Informed choice is the right of an individual. Gynecologists have immense responsibility and a unique opportunity to guide their patients through the various milestones/changes in their life by good counseling—menarche, sexuality, pregnancy, pelvic operations, and menopause. Adolescents should be taught about safe sex practices, premarital counseling, and contraception.
Preconception counseling is also important in the identification of risk factors, disease states, and potential teratogens in the pregnancy. The availability of first-trimester prenatal diagnosis and the advent of presymptomatic diagnosis by DNA analysis have created increasing opportunities to avoid disorders characterized by early death, severe disease, or irreparable mental retardation, for example, periconceptional maternal folic acid supplementation has now been shown to provide high protective effect against neural tube defects. Similarly, certain maternal diseases, including diabetes, lupus, and myotonic muscular dystrophy, impose potential maternal, fetal, neonatal, and other complications.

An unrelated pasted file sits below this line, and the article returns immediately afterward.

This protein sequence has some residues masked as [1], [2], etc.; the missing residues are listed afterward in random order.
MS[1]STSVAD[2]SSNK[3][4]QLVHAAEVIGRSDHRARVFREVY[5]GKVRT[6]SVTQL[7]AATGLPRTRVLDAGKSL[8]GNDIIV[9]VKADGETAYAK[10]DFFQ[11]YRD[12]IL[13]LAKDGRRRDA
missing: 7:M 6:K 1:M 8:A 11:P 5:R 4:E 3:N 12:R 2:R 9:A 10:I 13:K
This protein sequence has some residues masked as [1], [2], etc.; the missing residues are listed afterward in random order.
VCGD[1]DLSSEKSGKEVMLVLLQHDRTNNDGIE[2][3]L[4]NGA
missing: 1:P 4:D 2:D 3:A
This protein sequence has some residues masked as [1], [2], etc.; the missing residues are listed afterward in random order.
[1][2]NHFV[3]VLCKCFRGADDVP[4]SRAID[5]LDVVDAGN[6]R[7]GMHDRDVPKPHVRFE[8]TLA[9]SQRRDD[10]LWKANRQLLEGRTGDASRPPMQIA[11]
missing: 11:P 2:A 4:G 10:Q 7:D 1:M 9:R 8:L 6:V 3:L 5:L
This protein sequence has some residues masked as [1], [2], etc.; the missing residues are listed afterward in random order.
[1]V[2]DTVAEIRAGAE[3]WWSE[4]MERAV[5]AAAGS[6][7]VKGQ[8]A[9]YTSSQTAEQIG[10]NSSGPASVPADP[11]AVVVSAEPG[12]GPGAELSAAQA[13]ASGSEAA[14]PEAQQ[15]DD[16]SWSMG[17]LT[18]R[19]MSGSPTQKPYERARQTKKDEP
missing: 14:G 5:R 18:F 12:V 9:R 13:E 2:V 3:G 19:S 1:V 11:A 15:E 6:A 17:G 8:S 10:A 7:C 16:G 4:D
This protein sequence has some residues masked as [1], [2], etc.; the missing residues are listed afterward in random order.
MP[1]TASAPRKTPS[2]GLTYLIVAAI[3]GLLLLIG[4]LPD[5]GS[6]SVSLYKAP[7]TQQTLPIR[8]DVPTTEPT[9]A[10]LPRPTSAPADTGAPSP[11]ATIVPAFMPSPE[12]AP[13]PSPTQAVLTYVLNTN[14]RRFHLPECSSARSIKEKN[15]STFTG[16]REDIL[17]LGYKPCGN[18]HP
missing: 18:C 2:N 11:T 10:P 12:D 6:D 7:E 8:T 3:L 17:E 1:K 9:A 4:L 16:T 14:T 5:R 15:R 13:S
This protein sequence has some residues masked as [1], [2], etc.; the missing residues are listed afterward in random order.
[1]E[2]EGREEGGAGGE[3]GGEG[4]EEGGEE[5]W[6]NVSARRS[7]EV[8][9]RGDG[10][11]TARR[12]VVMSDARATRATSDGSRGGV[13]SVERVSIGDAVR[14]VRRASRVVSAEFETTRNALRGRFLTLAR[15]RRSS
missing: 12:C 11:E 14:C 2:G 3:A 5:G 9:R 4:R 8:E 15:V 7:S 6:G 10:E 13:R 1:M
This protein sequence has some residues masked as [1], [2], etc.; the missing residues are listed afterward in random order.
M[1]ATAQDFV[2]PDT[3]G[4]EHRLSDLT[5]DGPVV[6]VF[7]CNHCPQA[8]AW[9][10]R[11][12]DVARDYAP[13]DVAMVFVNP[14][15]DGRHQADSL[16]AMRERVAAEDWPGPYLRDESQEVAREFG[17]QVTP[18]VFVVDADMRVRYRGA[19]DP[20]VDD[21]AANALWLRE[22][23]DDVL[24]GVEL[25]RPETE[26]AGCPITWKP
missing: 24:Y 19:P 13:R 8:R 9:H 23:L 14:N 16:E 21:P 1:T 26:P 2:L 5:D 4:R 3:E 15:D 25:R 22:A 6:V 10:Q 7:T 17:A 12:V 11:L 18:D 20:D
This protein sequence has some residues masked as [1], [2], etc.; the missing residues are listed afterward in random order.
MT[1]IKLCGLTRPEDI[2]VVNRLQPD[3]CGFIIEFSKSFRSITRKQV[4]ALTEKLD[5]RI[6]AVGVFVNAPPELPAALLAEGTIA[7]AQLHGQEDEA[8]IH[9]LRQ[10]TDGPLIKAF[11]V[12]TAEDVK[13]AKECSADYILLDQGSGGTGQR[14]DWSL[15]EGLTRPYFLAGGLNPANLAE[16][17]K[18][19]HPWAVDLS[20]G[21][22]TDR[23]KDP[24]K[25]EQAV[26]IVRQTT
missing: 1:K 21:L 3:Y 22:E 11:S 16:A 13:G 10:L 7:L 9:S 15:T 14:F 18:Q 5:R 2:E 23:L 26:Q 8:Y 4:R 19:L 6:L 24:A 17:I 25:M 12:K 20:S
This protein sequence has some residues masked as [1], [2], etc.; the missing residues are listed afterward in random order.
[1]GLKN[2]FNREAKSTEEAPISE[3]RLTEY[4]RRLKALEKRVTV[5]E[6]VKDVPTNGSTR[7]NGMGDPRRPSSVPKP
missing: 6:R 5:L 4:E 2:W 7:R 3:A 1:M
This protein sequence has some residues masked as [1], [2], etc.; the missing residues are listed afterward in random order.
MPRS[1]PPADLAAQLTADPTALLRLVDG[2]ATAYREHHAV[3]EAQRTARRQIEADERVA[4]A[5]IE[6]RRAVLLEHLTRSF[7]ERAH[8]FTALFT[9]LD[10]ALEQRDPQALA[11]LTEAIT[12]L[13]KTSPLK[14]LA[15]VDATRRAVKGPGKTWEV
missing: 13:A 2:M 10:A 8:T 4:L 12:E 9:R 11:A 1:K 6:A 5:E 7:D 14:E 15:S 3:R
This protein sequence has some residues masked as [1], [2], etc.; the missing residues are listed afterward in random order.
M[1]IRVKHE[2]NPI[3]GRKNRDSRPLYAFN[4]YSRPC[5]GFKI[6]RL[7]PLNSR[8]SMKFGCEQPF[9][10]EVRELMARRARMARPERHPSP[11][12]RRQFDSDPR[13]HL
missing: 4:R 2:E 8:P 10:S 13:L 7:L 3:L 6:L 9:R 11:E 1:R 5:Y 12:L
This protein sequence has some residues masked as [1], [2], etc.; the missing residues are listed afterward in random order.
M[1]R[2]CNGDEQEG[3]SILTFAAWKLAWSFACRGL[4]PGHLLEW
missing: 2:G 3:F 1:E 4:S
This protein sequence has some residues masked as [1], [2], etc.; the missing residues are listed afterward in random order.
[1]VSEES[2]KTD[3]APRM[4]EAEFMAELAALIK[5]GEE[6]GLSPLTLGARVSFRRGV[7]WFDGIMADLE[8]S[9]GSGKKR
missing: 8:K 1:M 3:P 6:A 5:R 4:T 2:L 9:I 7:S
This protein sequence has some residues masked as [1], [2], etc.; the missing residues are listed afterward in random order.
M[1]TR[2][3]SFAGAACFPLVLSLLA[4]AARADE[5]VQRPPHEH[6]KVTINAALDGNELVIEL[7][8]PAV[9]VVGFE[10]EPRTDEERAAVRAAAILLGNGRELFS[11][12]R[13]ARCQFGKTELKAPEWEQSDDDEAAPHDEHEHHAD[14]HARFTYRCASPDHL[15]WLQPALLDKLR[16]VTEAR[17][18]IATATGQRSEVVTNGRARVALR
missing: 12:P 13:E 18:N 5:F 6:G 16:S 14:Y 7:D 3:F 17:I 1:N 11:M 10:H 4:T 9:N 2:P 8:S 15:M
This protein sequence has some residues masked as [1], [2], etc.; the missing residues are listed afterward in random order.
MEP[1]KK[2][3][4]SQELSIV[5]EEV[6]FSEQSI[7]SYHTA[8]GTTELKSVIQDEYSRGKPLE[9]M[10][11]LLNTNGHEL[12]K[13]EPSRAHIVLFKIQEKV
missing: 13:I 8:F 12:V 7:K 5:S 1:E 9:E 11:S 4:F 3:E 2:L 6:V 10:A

The preconception visits provide important opportunities for intervention, avoidance, or prevention in these cases. The patients’ ethnicity and medical and genetic family history are key elements in their evaluation, whereas patients with prolonged infertility of unknown cause or recurrent spontaneous abortion may have a 3–10% risk of a parental chromosome abnormality, which may also require chromosome analysis, as do their spouses.
Maternal Infections: Counseling and Perinatal Outcome
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- © Elsevier India 2009
- 7th January 2009
- Elsevier India
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